Trevor Strnad, the lead vocalist and co-founder of the US black-metal band the Black Dahlia Murder, has died aged 41. His bandmates confirmed his death on social media. No cause was given, but contact information for the National Suicide Prevention Lifeline was shared alongside the announcement.
“It is with deep sadness that we announce the passing of Trevor Scott Strnad,” the Michigan group said in a statement. Beloved son, brother, and [shepherd] of good times, he was loved by all that with him. A walking encyclopedia of all things music. He was a hugger, a writer, and truly one of the world’s greatest entertainers. His lyrics provided the world with stories and spells and horror and whimsy. It was his life to be your show. ”
The band’s lead guitarist, Brandon Ellis, called him “one of the funniest and most entertaining people to walk the earth. The life of the party that is the Black Dahlia Murder, as well as any given room he happens to occupy. A lyrical mastermind. A champion of the entire culture of heavy music. Also my biggest supporter. ”
The wider metal world also paid tribute to Strnad. Matt Heafy of Trivium called him an “icon of modern metal”.
“He was such a sweet guy,” said Robb Flynn of Machine Head. “Had him on my podcast about 10 months ago, he was very open about struggling with depression. It’s a sad day for the metal community. ”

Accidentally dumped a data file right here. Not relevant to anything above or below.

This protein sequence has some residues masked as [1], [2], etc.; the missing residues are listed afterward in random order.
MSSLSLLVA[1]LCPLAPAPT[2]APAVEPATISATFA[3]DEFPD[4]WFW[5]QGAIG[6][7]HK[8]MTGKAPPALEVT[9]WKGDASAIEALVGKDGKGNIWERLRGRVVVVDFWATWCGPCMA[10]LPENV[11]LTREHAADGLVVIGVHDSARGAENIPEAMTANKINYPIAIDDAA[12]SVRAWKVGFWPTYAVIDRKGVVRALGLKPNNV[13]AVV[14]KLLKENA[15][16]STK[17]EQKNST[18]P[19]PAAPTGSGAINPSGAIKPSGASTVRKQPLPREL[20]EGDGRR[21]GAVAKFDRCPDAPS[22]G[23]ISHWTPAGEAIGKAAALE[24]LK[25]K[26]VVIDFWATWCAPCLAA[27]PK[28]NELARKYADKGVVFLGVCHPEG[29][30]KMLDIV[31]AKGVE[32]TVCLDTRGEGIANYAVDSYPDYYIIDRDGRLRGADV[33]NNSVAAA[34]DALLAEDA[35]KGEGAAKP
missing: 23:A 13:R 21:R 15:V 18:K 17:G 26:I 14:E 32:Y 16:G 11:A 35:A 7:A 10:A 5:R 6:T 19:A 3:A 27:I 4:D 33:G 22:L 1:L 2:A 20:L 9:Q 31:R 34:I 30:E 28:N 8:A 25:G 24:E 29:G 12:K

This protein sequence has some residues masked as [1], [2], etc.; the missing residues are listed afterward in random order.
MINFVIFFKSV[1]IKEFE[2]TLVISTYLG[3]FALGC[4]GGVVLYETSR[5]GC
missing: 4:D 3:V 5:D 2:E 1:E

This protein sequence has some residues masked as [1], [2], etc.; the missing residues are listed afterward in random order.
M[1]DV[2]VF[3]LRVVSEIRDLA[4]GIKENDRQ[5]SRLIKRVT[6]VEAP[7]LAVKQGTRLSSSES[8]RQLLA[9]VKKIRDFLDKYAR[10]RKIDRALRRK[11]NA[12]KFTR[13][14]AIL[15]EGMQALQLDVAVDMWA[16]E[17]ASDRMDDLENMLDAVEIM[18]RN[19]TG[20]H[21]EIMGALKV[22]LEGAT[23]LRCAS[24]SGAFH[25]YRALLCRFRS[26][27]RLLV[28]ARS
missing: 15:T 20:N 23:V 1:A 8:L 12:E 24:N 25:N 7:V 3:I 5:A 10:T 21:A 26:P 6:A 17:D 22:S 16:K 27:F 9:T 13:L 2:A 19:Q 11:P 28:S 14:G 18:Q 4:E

The Black Dahlia Murder formed in 2000, naming themselves after the 1947 unsolved murder of aspiring actor Elizabeth Short and citing acts such as Metallica, Pantera and Judas Priest as influences.
After they released several EPs independently, they signed to Metal Blade Records in 2003, which became their long-term home. Their most recent release for the label was 2020’s Verminous. The title referred to metal fans being the carriers of a cultural plague.
Strnad and rhythm guitarist Brian Eschbach were the only constant members of the group, which had a fluctuating lineup. Their highest-charting album was 2011’s Ritual, which reached No 31 in the US Billboard album chart.
Strnad came to heavy metal as a child obsessed with horror films and fantasy. “I used to cruise the metal aisle and look at all the artwork at the record stores back in the day,” he told Echoes and Dust in 2020. “Once I really figured out that there was music about dragons, skeletons and shit like that , it felt perfect for me. Once I had opened that book, there was no stopping me. ”
He described horror and metal as “healthy outlets for negative energy”, though admitted that being the lone metal fan in his teenage community could be isolating. “I feel like the average person does not see the merit in our culture and our world and does not see how passionate we are, how it gives us so much life. It’s definitely been instrumental in shaping who I am. ”
In a 2021 interview with Metal Injection, Strnad was open about the toll of drinking on tour as a way of maintaining the persona fans expected of him, and of the aesthetic pressures he felt as the band’s frontman. “It’s accumulated in some self-doubt, in more anxiety for me as the band has gotten bigger and bigger, and there’s more eyes and more pressure,” he said.
“I want my 40s to be awesome,” he said, expressing his desire for the Black Dahlia Murder to last another 20 years and for him to “segue into being an older metalhead gracefully.”
Strnad said that being left alone with his thoughts during two years of the pandemic had been “so dangerous” for him, and that he was exploring psychedelic and ketamine therapy as a way of breaking out of old self-defeating thought patterns and helping him push past a creative blockage.
Talking about his mental health publicly had helped him, he said. “And I figure it might be helping somebody else to know that I’m a human being and that someone that maybe they look up to for inspiration goes through it too.”